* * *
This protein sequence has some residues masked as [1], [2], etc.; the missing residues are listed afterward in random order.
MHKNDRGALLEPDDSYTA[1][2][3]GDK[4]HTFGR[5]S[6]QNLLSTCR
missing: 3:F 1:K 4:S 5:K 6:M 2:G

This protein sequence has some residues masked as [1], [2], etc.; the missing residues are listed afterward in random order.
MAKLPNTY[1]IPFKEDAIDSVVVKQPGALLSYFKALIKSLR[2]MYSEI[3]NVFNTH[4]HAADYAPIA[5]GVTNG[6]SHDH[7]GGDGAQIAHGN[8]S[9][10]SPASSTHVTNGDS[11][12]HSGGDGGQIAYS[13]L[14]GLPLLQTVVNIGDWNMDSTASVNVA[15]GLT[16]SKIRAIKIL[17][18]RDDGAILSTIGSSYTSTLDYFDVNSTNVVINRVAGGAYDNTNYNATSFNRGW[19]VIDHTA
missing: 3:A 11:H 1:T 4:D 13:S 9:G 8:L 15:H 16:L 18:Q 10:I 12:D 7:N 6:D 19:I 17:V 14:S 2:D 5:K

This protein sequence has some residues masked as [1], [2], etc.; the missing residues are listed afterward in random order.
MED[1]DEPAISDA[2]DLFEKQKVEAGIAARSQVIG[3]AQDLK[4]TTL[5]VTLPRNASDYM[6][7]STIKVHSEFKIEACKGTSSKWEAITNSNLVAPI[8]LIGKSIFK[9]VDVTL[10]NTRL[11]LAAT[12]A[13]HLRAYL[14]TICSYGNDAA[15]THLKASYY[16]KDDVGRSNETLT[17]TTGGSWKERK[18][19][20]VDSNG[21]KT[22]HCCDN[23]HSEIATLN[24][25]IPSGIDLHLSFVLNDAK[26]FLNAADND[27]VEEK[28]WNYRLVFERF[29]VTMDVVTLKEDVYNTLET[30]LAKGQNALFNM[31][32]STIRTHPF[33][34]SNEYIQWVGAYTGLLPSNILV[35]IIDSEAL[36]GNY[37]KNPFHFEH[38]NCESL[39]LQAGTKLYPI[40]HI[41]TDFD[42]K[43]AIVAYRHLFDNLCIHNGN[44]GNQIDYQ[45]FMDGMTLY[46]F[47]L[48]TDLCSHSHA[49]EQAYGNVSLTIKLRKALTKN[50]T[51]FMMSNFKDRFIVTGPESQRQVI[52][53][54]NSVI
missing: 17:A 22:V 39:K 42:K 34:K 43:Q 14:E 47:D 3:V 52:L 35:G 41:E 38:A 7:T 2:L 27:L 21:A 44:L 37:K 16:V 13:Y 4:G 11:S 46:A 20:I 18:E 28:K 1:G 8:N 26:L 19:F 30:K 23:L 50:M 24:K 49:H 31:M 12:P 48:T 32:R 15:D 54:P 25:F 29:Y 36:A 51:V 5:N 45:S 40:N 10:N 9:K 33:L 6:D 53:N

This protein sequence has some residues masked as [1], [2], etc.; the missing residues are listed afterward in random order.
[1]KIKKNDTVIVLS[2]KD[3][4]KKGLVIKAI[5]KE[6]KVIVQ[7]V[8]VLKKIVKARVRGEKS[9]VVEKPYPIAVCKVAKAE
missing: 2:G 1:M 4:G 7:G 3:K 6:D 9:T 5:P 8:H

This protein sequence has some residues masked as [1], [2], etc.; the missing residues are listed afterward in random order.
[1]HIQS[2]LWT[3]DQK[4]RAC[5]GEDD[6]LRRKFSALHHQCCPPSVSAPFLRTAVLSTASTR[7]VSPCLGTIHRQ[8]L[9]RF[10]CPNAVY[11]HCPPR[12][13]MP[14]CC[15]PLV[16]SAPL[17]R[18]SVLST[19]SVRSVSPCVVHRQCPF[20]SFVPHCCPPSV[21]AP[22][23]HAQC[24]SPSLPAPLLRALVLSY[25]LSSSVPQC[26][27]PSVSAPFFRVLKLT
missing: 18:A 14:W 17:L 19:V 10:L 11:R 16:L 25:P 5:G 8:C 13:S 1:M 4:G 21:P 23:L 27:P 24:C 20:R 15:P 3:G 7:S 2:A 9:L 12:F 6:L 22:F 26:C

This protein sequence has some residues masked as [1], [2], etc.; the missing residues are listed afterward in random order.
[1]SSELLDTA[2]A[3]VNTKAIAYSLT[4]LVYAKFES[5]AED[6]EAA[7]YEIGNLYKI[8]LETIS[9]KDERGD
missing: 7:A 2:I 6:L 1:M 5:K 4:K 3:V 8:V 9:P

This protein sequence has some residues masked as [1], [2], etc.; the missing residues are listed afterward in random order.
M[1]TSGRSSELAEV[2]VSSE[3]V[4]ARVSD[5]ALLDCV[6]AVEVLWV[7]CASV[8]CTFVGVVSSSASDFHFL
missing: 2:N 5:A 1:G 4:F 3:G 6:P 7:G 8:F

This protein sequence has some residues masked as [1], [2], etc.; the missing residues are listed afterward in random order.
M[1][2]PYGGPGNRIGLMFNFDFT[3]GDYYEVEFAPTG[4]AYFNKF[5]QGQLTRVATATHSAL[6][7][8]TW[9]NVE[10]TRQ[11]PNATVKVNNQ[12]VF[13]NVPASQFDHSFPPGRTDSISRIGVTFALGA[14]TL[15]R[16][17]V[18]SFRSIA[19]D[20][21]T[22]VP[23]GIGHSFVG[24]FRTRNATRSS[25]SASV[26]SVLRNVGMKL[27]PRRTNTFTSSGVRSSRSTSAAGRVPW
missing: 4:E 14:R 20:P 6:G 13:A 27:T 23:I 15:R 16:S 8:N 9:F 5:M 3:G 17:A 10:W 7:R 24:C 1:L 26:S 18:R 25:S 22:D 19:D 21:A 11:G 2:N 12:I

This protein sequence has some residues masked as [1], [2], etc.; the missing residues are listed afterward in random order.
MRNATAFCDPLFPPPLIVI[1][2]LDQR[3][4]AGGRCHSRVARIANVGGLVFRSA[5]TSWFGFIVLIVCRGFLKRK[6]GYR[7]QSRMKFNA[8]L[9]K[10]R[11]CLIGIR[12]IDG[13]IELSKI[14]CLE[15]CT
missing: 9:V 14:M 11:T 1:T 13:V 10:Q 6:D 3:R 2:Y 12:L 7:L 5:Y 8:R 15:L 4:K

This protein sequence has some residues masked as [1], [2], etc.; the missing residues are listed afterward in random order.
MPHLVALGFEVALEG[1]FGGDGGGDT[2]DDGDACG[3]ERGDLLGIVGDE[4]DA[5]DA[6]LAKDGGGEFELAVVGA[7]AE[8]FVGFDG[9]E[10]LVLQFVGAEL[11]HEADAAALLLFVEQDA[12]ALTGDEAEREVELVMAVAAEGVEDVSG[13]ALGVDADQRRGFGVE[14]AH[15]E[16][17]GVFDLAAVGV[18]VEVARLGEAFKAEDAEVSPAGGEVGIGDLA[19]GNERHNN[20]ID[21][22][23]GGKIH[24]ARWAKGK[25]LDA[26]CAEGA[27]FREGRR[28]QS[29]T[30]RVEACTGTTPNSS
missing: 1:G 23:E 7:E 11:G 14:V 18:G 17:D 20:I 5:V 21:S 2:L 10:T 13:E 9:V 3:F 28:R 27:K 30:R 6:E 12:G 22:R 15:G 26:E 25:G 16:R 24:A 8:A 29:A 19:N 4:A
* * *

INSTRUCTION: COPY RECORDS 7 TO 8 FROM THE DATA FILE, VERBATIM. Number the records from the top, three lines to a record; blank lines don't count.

This protein sequence has some residues masked as [1], [2], etc.; the missing residues are listed afterward in random order.
M[1]TSGRSSELAEV[2]VSSE[3]V[4]ARVSD[5]ALLDCV[6]AVEVLWV[7]CASV[8]CTFVGVVSSSASDFHFL
missing: 2:N 5:A 1:G 4:F 3:G 6:P 7:G 8:F

This protein sequence has some residues masked as [1], [2], etc.; the missing residues are listed afterward in random order.
M[1][2]PYGGPGNRIGLMFNFDFT[3]GDYYEVEFAPTG[4]AYFNKF[5]QGQLTRVATATHSAL[6][7][8]TW[9]NVE[10]TRQ[11]PNATVKVNNQ[12]VF[13]NVPASQFDHSFPPGRTDSISRIGVTFALGA[14]TL[15]R[16][17]V[18]SFRSIA[19]D[20][21]T[22]VP[23]GIGHSFVG[24]FRTRNATRSS[25]SASV[26]SVLRNVGMKL[27]PRRTNTFTSSGVRSSRSTSAAGRVPW
missing: 4:E 14:R 20:P 6:G 13:A 27:T 23:I 15:R 16:S 8:N 9:F 5:M 3:G 17:A 10:W 7:R 24:C 1:L 26:S 18:R 25:S 22:D 19:D 21:A 11:G 2:N 12:I